When I let something go, what guides my choosing? When I decide to keep on to something, will it really keep me up to the end?

What you do not find, is still there

Hidden threats

Hidden threats

After dinner I went back to the business lounge to finish my report for the day. I was very comfortable, in a red velvety wing chair, with a cup of steaming coffee and my iPad. But I was not hidden.

In comes a group of business people. They occupy the next table, get coffee and open their laptops. At first I do not listen to their strategies, they are planning how to present their added value to their client next day, which is what business is always about. Even when one of them says  to the young and aspiring one ” remember added value is not supposed to cost us anything”, I am not surprised. He does continue though,” it is all about giving them something that is understood by their customers as added value, when in truth it they are not given what they pay for.” This makes me listen.

I am still not hidden, I am not eavesdropping, as this experienced executive is sitting a yard away from me, talking loud and clear.

Rotten is rotten, even if the view is nice

Rotten is rotten, even if the view is nice

Then they compare their notes and slides and statistics, concluding that their best chance of closing the deal is to present their business client with an IT system that hides as many consumer rights as possible. The consumer that orders something through this site will then give up before discovering their legal rights. The consumer is not cheated, as the truth is still there. As an added bonus, this program could also make the order appear as it was processed at an earlier date than it was, thus giving the customer less time to file his claim. They even discussed the possibility of selling things the customer could not possibly use, as connecting flights before your first flight has landed, and then keep some of the fare. They did not go there though, not to protect the customer, but  it was not really legal, or was it?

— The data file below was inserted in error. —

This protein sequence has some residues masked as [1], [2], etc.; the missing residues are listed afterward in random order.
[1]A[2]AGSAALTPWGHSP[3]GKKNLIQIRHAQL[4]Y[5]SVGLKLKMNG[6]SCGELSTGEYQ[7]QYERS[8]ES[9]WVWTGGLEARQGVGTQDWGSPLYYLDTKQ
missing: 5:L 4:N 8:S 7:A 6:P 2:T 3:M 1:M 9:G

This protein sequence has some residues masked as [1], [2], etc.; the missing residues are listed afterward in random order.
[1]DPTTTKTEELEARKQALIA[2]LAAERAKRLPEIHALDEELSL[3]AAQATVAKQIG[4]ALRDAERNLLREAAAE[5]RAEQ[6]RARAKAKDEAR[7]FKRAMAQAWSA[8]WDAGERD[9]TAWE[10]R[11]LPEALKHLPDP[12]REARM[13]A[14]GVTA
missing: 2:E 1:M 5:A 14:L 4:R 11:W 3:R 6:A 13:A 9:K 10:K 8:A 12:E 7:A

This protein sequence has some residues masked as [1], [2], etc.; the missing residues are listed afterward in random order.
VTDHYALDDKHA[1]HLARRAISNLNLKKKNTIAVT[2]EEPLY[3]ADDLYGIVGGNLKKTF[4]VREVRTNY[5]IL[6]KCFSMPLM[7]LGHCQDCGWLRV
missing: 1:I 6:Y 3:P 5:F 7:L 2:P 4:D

I was still not hiding, there was no way they could not see me, smell my coffee or hear me drinking it. Even so, they did not think their plans was worth hiding.

I did not discover what firm this was, except that they were americans. I do not know who they were meeting the next day. I slowly discovered a chilling truth though, I think they did not bother to hide, because they thought every business person would think like them. They were not divulging secrets, but showing off their business acumen.They knew their client, and knew the possibility of holding truth and rights away from their customers was indeed added value.

I was not impressed, and even if I was not hiding I do not think they realized that I left. By then they were too busy toasting to the success of tomorrow.

What I do know though is that truth is still truth, even if it is hidden. I also know that no amount of that kind of added value will be worth the lack of trust in businesses that implements systems to cheat their customers.

In earlier days bakers added a roll to your order of a dozen, just to not risk the death penalty of selling less than paid for.

Rolls are easy to count,  but how do we count what we do not see, and do not know that we should be looking for? There is no use to blame the systems, they are all made by people like you and me. There is no use to blame the law, at least in Norway customers are protected, if they only know what to look  and ask for.

The client could refuse of course, which I hope they did. The customers could be more wary, investigating their rights and insisiting on truths, as I do. Not only for my own sake, but to stir up routines on behalf of those who do not know they may. We all could be more wary, not trusting each other. We could demand more government control, compliance systems and ethical regulations.